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Old 2006-09-16, 23:13   #1
T.Rex
 
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Default A property of Fermat numbers. Already known ?

I'd like to know if the following property of Fermat numbers (prime or not) is already known:

\large F_n = \frac{\sum_{i=0}^{n+1} \ 2^i \ \times \  (K_i \ \pmod{F_n})}{(2^{n+1}-1)}

where:

\large K_{0,1,2,3,4,5,6,...} = 1, 1, 3, 30, 4080, 134215680, 288230376084602880, ...

Do you know ? or do you think this can be easily built from known properties of Fermat numbers ?


Examples:
\large F_1 = (1*1+2*1+4*3)/3 = 5
\large F_2 = (1*1+2*1+4*3+8*13)/7 = 17
\large F_3 = (1*1+2*1+4*3+8*30+16*225)/15 = 257
\large F_4 = (1*1+2*1+4*3+8*30+16*4080+32*61441)/31 = 65537
\large F_5 = (1*1+2*1+4*3+8*30+16*4080+32*134215680+64*4160749569)/63 = 4294967297

I don't have a proof ... It just appeared while playing with the number of cycles under x^2 modulo a Mersenne number Mq where q is a Fermat number ...
I already seen: 3, 30, 4080 when playing with LLT, long time ago, but cannot remember when ...

Ki numbers have Fermat numbers as factors, plus 2^k*3 , where k is quite strange ...

Interestingly, we have a relation for the sum S(i) of the Ki mod Fn (from which one could find a formula for the Ki. But too late for me now ...) :
1+1+3 = 5 = 5 + 0 : A0 = 0
1+1+3+13 = 18 = 17 + 1 : A1 = 1 = A0 + 2^0
1+1+3+30+225 = 260 = 257 + 3 : A2 = 3 = A1 + 2^1
1+1+3+30+4080+61441 = 65537 + 19 : A3 = 19 = A2 + 2^4
1+1+3+30+4080+134215680+4160749569= 4294967297 + 2067 : A4 = 2067 = A3 + 2^11
So: A(i+1) = A(i) + 2^(2^i-1) .

Funny !
Useful ?

Tony

Last fiddled with by T.Rex on 2006-09-16 at 23:15
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Old 2006-09-17, 08:32   #2
akruppa
 
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Hi,

what is the Kn sequence? How is it generated?

Alex
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Old 2006-09-17, 10:43   #3
T.Rex
 
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Default PARI code

Here is the PARI code that generates the values.
It comes from the formula computing the number of cycles of length L (L divides q-1, and here q=2^(2^n)+1 ) under x^2 modulo a Mersenne number 2^q-1 . I(ve only optimized the code since divisors of q-1 here are powers of 2.

Code:
HGFn(n,f)=
{
    Fn=2^(2^n)+1;
    print("\n",Fn);
    print("L= 1 -> N= 1");

    SS_ = 1;
    SS_m= 1;
    SS_p= 1;

    for(j=1, 2^n,
          m=2^j;
          S = 0;
          for(i=0, j,
                   S+ = moebius(2^(j-i)) * 2^(2^i);
          );
          SS_ += S;
          SS_m+= (S/m)%Fn;
          SS_p+= S%Fn;

          if(S!=0, print1("L= ",m," -> N%Fn= ",(S/m)%Fn, "  (", SS_p,") "));
          if(f==1, print(factor(S/m)), print(" "));
     );

     print("S/mi % Fn: ", SS_%Fn,"\nS % Fn", SS_m, "\n", SS_p);
}

HGFn(1,0)
HGFn(2,0)  \\ No factorisation
HGFn(3,1)  \\ Factorisation
Tony
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Old 2006-09-17, 11:10   #4
ATH
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It seems that:

K_0 = 1, K_1 = 1, K_{n+1} = K_n * 2^{(2^{n-1}-1)} * (2^{(2^{n-1})}+1)=K_n*(2^{(2^n-1)}+2^{(2^{(n-1)}-1)})
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Old 2006-09-17, 11:10   #5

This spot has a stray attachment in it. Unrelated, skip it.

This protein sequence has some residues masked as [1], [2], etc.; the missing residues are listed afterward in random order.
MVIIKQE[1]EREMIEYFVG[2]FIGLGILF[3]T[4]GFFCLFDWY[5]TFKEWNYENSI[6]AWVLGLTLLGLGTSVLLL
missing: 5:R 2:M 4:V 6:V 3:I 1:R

T.Rex
 
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Seems:
F_n = 2 + \sum_{i=0}^{n}  2^i  \times K_i

Example:
F_4 = 2 + 1*1 + 2*1 +4*3 + 8*30 +16*4080
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Old 2006-09-17, 12:23   #6
ATH
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Actually:

K_n = 2^{(2^{(n-1)}-n)}*(2^{(2^{(n-1)})}-1) for n>0

Inserting in your F4 formula:

F_4 = 2+2^0*1+2^1*2^0*(2^1-1)+2^2*2^0*(2^2-1)+2^3*2^1*(2^4-1)+2^4*2^4*(2^8-1)

rewriting to:

F_4 = 1+2+2^1*(2^1-1)+2^2*(2^2-1)+2^4*(2^4-1)+2^8*(2^8-1)

So:

F_n = 3+\sum_{i=1}^{n}2^{(2^{(n-1)})}*(2^{(2^{(n-1)})}-1) = 3+\sum_{i=1}^{n}(2^{(2^n)}-2^{(2^{(n-1)})}) = F_0+\sum_{i=1}^{n}(F_n-F_{n-1}) for n>0

So its trivial.

Last fiddled with by ATH on 2006-09-17 at 13:20
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Old 2006-09-17, 22:11   #7
T.Rex
 
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Quote:
Originally Posted by ATH View Post
... So its trivial.
Yes, thanks to show it. I was 95% sure of that today (I wrote the first post of this thread after midnight. Not a good moment to use my mind ...).

What is not trivial is that I've found where I saw 4080: In the paper A LLT-like test for proving the primality of Fermat numbers. I wrote 2 years ago, Chapter 5 page 6, the residues before the last step of the LLT-like iteration, for n=2, 3 and 4, are: 6, -60 and 4080 . To be compared with K2=3, K3=30 and K4=4080 here. Remind that this paper proves how to build a LLT-like test for Fermat numbers. For n=5, the residue before the last one is: 3443904229, which is prime and has no link with K5, probably because F5 is not prime ...

Also, in my other paper A primality test for Fermat numbers faster than P├ępin test ?, in chapter 3.3 page 7, V_{1024} mod F_4  = 4080 = K_4, and in chapter 3.4 page 8 V_{1395920} mod F_5 = 16776960 = K_5 / 8 . Vn here is a Pell number. E. Lucas thought that this could be used to speed up the primality proof for Fermat numbers (but he gave no hints !).

That may be a coincidence, but I think there is a link.
But I do not see what to do with it.
Or, simply, all these numbers are made of the product of the first Fermat numbers.

What is not trivial too is that one can build the Fermat numbers by using the moebius function:
Code:
SS=1;
for(j=1, 2^n,
          m=2^j;
          S = 0;
          for(i=0, j, S += moebius(2^(j-i)) * 2^(2^i); );
          SS += S % Fn;
          if(S!=0, print1("L= ",m," -> N%Fn= ",(S/m)%Fn, "  (", S%Fn,") "));
     );
Here SS is the sum of all the (S mod Fn), and SS = Fn .

Just for fun.

Tony

Last fiddled with by T.Rex on 2006-09-17 at 22:13
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